Hummingbirds are migratory birds that spend the winter in a different location than where they breed. The most common hummingbird in eastern North America, the ruby-throated hummingbird, claims a breeding range from the Gulf Coast north well into Canada, and then fly to the region from southern Mexico through Panama for the winter.
They fly up to five hundred miles non-stop to cross the Gulf of Mexico, from the Yucatan Peninsula to the areas of the coast between southern Texas to central Florida. After a brief rest and recharge, they continue the migration northward at a rate of about 20 miles per day, finishing the trip to Canada by late May.
Although they are often seen in large numbers, particularly near feeders during the fall migration, hummingbirds are solitary birds that do not live or migrate in flocks. Individual hummingbirds may travel earlier or later to slightly different locations than most of the same species.
When Should Hummingbird Feeders Be Taken Down?
It’s not necessary to take down feeders for the winter. They begin feeding heavily and ultimately migrating based on day length, not the abundance of the food supply. Your well-tended feeder in cold temperatures may be a lifesaver for late-season yearlings and other hummingbirds that did not make the full journey. When their migration is over in your area, consider maintaining at least one feeder year-round.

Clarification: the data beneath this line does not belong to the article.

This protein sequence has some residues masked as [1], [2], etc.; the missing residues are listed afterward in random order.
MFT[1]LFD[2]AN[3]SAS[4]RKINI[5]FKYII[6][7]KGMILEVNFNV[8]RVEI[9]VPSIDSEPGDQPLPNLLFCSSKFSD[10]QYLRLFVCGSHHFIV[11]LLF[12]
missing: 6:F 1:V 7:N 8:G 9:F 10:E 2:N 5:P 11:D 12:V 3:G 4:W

Should You Leave Hummingbird Feeders Out in Winter?
Leave feeders out in the winter weather especially if you live west of the Rocky Mountains, along the U.S/Mexico border or in the Southeast.
Where Do Hummingbirds Nest in Winter?
Most hummingbirds migrate to southern Mexico and Central America to overwinter, but it is becoming increasingly common to witness overwintering individuals in the milder climates of the Southeast and West Coast of the U.S., and other areas along the normal migration routes. These birds have opted not to complete the journey.
How Can I Help My Hummingbirds in the Winter?
Continue to provide at least one well-maintained hummingbird feeder throughout the year. The supplemental energy they receive could be the difference between life and death in the event of a sudden or extended cold snap.